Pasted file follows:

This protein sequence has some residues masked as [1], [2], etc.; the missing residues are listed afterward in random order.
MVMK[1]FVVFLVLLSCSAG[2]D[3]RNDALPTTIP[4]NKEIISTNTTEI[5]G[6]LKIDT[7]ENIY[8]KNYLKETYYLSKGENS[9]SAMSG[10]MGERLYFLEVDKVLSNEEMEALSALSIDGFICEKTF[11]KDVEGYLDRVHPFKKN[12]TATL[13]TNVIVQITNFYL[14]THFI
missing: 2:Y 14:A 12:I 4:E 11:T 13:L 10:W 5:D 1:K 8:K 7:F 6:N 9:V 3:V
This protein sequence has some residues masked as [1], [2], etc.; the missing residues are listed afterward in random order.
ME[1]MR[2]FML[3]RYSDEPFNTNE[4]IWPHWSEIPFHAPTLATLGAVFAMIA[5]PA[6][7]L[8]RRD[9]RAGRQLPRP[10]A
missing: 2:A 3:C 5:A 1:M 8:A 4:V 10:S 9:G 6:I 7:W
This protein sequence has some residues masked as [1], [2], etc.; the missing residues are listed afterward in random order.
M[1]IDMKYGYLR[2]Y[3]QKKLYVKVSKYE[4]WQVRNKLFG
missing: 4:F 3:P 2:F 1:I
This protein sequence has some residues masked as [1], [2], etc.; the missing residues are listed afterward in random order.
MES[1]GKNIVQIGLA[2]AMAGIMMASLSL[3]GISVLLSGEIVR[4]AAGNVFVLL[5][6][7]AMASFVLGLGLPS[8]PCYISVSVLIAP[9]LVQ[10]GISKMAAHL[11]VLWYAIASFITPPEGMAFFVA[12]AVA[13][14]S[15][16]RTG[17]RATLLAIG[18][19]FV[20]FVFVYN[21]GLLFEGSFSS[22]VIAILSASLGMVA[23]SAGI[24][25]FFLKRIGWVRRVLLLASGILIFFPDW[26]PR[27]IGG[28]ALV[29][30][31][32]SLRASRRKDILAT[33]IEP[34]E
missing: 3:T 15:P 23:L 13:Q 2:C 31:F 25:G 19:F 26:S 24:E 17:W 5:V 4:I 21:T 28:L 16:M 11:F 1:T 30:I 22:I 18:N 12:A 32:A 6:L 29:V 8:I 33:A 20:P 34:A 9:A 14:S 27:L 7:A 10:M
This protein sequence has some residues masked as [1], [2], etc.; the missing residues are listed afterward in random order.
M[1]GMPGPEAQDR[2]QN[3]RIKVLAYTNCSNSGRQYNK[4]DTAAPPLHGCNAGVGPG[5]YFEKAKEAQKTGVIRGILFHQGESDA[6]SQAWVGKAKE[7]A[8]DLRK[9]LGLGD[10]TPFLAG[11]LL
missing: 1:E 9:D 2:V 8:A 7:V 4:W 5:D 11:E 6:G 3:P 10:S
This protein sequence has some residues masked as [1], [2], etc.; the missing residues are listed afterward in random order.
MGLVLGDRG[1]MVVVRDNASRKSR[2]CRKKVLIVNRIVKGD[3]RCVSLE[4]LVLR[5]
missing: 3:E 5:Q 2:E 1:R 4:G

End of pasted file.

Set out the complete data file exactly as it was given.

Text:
This protein sequence has some residues masked as [1], [2], etc.; the missing residues are listed afterward in random order.
MVMK[1]FVVFLVLLSCSAG[2]D[3]RNDALPTTIP[4]NKEIISTNTTEI[5]G[6]LKIDT[7]ENIY[8]KNYLKETYYLSKGENS[9]SAMSG[10]MGERLYFLEVDKVLSNEEMEALSALSIDGFICEKTF[11]KDVEGYLDRVHPFKKN[12]TATL[13]TNVIVQITNFYL[14]THFI
missing: 2:Y 14:A 12:I 4:E 11:T 13:L 10:W 5:D 1:K 8:K 7:F 6:N 9:V 3:V
This protein sequence has some residues masked as [1], [2], etc.; the missing residues are listed afterward in random order.
ME[1]MR[2]FML[3]RYSDEPFNTNE[4]IWPHWSEIPFHAPTLATLGAVFAMIA[5]PA[6][7]L[8]RRD[9]RAGRQLPRP[10]A
missing: 2:A 3:C 5:A 1:M 8:A 4:V 10:S 9:G 6:I 7:W
This protein sequence has some residues masked as [1], [2], etc.; the missing residues are listed afterward in random order.
M[1]IDMKYGYLR[2]Y[3]QKKLYVKVSKYE[4]WQVRNKLFG
missing: 4:F 3:P 2:F 1:I
This protein sequence has some residues masked as [1], [2], etc.; the missing residues are listed afterward in random order.
MES[1]GKNIVQIGLA[2]AMAGIMMASLSL[3]GISVLLSGEIVR[4]AAGNVFVLL[5][6][7]AMASFVLGLGLPS[8]PCYISVSVLIAP[9]LVQ[10]GISKMAAHL[11]VLWYAIASFITPPEGMAFFVA[12]AVA[13][14]S[15][16]RTG[17]RATLLAIG[18][19]FV[20]FVFVYN[21]GLLFEGSFSS[22]VIAILSASLGMVA[23]SAGI[24][25]FFLKRIGWVRRVLLLASGILIFFPDW[26]PR[27]IGG[28]ALV[29][30][31][32]SLRASRRKDILAT[33]IEP[34]E
missing: 3:T 15:P 23:L 13:Q 2:C 31:F 25:G 19:F 26:S 24:E 17:W 5:V 4:I 21:T 28:L 16:M 11:F 1:T 30:I 22:I 18:N 12:A 32:A 6:L 29:V 8:I 33:A 20:P 34:A 9:A 14:S 27:L 7:A 10:M
This protein sequence has some residues masked as [1], [2], etc.; the missing residues are listed afterward in random order.
M[1]GMPGPEAQDR[2]QN[3]RIKVLAYTNCSNSGRQYNK[4]DTAAPPLHGCNAGVGPG[5]YFEKAKEAQKTGVIRGILFHQGESDA[6]SQAWVGKAKE[7]A[8]DLRK[9]LGLGD[10]TPFLAG[11]LL
missing: 1:E 9:D 2:V 8:A 7:V 4:W 5:D 11:E 6:G 3:P 10:S
This protein sequence has some residues masked as [1], [2], etc.; the missing residues are listed afterward in random order.
MGLVLGDRG[1]MVVVRDNASRKSR[2]CRKKVLIVNRIVKGD[3]RCVSLE[4]LVLR[5]
missing: 3:E 5:Q 2:E 1:R 4:G